I know what you are thinking: isn’t it about time for yet another historical ‘turn’? Well, you’re in luck! I think there is a really interesting one already underway in early modern studies, quietly coming together from a number of different approaches and without, as yet, a clear sense of itself. I want to give it an identity, and I’m going to start by giving it a name: the ‘immersive turn’. But I’m open to suggestions.
What I mean by this is a growing desire on the part of early modern historians to try to recover a more multi-dimensional, multi-sensory feel for the period than we conventionally derive from an analytical reading of written sources: a search for the texture of the past, not just its texts. What prompted me to pull together this line of thought into a blog post was the recent attempt by students at De Montford to create a virtual version of seventeenth-century London before the Great Fire of 1666. It is worth a look, if you haven’t seen it already.
It seems to me that the interest generated by this project is a symptom of the fact that early modern historians are increasingly attracted to the idea of ‘immersing’ ourselves more fully in the physical and sensory aspects of the world that we study: the emergence of the study of material culture, increased attention to visual sources, to ‘space’, and to the history of the senses, might all be seen as part of this same process.
There have been recent attempts to recreate pre-and post-Reformation church interiors, and experiences of worship, for instance, and popular history books and TV shows taking the form of ‘Time Travellers’ Guides’ invite their readers and viewers to imagine the sights and smells one would encounter on entering a medieval or early modern city. All of these approaches invite us to imaginatively transport ourselves into the shoes of our early modern ancestors, and to concentrate on the immediate experience of sights, sounds and material surroundings.
These ‘immersive’ approaches have influenced my own work, especially in relation to the seventeenth-century drinking songs that I use to examine alehouse culture in the period. I don’t just mean that I get drunk and try singing them in the pub—although, we’ll come back to that—but rather that to understand the meanings of such songs it is important to think about the ways in which they were performed. It might be easy for a historian, sat alone at their desk quietly reading such a song, to misjudge the tone of its meaning, a tone that was informed by its tune, and also the manner and context in which it was actually sung, aloud, communally.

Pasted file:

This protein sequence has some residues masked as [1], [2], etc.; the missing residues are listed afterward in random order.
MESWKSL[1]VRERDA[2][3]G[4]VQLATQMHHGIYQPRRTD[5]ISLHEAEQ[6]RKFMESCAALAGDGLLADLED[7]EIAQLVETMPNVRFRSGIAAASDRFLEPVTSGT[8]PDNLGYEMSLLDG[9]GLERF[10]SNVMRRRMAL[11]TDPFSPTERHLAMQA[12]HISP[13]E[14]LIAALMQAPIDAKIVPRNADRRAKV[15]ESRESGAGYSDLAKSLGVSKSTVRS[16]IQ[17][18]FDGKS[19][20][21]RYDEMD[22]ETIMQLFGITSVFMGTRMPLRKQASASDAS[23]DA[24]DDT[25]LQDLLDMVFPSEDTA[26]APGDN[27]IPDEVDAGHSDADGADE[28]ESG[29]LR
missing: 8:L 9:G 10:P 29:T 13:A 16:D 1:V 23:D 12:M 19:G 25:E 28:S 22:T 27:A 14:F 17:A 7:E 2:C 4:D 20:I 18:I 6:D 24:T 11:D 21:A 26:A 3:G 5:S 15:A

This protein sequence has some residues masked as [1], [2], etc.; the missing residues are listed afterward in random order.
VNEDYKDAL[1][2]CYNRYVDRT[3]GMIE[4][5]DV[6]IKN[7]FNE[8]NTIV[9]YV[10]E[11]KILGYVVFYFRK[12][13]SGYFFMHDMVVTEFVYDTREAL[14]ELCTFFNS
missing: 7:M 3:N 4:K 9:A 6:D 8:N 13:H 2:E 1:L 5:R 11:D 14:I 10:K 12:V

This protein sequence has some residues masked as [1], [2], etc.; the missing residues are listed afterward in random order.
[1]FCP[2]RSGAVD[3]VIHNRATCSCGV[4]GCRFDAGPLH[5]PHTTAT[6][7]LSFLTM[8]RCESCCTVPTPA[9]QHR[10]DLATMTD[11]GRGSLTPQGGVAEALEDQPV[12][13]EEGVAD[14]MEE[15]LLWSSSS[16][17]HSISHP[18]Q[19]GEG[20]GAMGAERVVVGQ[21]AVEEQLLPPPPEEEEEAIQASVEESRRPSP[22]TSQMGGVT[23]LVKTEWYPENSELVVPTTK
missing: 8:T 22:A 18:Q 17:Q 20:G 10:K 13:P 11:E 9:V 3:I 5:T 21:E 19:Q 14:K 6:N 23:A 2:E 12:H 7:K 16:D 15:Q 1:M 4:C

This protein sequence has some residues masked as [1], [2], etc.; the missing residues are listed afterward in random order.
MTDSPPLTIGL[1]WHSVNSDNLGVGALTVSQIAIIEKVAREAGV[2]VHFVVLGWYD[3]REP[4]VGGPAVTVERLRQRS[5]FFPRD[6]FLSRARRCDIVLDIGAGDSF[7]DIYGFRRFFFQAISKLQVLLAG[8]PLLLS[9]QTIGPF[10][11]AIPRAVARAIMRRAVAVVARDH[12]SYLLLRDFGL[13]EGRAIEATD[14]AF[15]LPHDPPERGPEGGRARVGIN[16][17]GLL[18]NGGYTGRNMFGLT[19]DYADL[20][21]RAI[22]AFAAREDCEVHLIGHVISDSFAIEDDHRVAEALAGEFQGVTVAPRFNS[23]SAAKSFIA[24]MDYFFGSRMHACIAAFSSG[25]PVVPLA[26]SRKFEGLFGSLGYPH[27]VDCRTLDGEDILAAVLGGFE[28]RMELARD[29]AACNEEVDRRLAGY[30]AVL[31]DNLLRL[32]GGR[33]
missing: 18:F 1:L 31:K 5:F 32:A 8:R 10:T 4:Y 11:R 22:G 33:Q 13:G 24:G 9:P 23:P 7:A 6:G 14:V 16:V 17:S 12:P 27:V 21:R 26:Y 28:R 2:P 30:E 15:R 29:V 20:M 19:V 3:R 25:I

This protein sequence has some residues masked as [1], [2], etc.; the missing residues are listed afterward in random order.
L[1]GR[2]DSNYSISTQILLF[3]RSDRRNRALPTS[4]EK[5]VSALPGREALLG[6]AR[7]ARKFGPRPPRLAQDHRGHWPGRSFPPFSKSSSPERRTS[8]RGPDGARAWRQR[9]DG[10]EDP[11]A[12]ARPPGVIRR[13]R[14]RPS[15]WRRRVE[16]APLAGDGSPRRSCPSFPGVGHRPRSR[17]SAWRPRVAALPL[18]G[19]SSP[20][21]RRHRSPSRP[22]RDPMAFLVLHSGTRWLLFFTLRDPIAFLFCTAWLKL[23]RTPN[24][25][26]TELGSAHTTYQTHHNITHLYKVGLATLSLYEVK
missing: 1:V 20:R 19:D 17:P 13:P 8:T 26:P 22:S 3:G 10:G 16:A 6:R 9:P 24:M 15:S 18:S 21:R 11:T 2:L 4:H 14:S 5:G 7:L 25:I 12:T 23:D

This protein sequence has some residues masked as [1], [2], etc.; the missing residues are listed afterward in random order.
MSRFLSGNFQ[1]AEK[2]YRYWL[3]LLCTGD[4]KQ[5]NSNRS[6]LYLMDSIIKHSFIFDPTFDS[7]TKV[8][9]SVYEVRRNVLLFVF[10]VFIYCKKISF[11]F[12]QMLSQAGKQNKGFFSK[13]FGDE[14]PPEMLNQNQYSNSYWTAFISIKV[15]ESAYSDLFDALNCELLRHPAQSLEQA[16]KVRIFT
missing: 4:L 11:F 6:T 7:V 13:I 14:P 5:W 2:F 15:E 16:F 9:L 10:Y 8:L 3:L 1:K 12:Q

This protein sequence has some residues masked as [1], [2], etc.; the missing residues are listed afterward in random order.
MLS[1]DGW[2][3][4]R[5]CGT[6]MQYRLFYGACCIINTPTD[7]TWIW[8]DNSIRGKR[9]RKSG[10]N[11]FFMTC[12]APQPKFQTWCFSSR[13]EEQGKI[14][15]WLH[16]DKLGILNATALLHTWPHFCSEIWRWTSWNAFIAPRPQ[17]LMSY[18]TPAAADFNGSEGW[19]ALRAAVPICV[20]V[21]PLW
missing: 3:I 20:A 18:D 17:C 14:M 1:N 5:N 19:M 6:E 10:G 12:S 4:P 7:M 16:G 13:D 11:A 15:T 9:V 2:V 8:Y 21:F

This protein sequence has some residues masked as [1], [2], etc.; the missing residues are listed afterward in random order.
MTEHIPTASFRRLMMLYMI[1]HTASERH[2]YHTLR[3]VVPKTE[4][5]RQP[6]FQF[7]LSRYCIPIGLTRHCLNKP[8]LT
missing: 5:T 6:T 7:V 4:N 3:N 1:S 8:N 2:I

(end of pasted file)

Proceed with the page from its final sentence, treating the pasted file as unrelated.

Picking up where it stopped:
Singers in an alehouse window – hardly the same environment as sitting at my desk.
I developed a few thoughts on this in a short article for The Appendix, a new journal that embraces these new types of immersive and experimental history. You can read it for free here, and it would make sense to do so before reading on…. but, if you don’t have the time or inclination, here is the nub of it: I argue that it is important to think about how performance might influence the meaning of a seventeenth-century drinking ballad, and I applaud some recent attempts to recreate ballad performances. But I think they can misrepresent the tone in which such songs would have been sung.
For instance, take a moment to listen to EBBA’s recording of the drinking ballad, A Messe of Good Fellows, by clicking here.
A Messe of Good Fellows (© British Library)
It’s helpful to hear it put to a tune, but surely the tone would be a little more raucous if performed by a company of intoxicated good fellows bellowing it out from the alebench?
A bit more raucous. A bit more like it?
Indeed, I suggest in the article that a modern-day football song – with a well-known tune, repetitive chorus, and an inebriated collective of (mostly) men – might actually come closer to capturing how such drinking songs would have been experienced in the alehouse. In case you haven’t had the pleasure of experiencing terrace tunefulness first hand, click here. I’ve tried to pick a relatively inoffensive one, but apologies to residents of Cardiff.
In response to the article I also received a suggestion from Phil Edwards, a Lecturer in Criminology at Manchester Met and an enthusiastic folk musician, that present day folk singing – often pub-based and communal – might be a closer descendent of the seventeenth-century alehouse song. I expect many historians would probably agree, but it is still a bit too sanitised and orderly for what I imagine performance would have actually sounded like. See what you think by listening to this ballad singaround recorded by Phil.
Are folk singarounds the key?
I’d be interested to hear your thoughts on which style of performance you think is most effective at ‘transporting’ us into the experiential world of our early modern forebears, but more importantly, I suppose, I’d like to know whether you think this little experiment in ‘immersion’ is a worthwhile exercise at all. Is attempting to recreate the sounds, or the smells, or the sights/sites, of the early modern past allowing just a little too much imagination into the historical process? It is undoubtedly an imprecise science, and we will never be able to capture with any certainty the tone of ballad performances – which no doubt varied immensely anyway. Is it therefore likely to be as often misleading as illuminating? A bit of fun perhaps – a harmless thought experiment to fill a coffee break – but not to be taken as a serious part of the historian’s craft? Or is the ‘immersive turn’ the next big thing, a way of bringing history to life that can enhance the understanding of both academic historians and non-academics alike?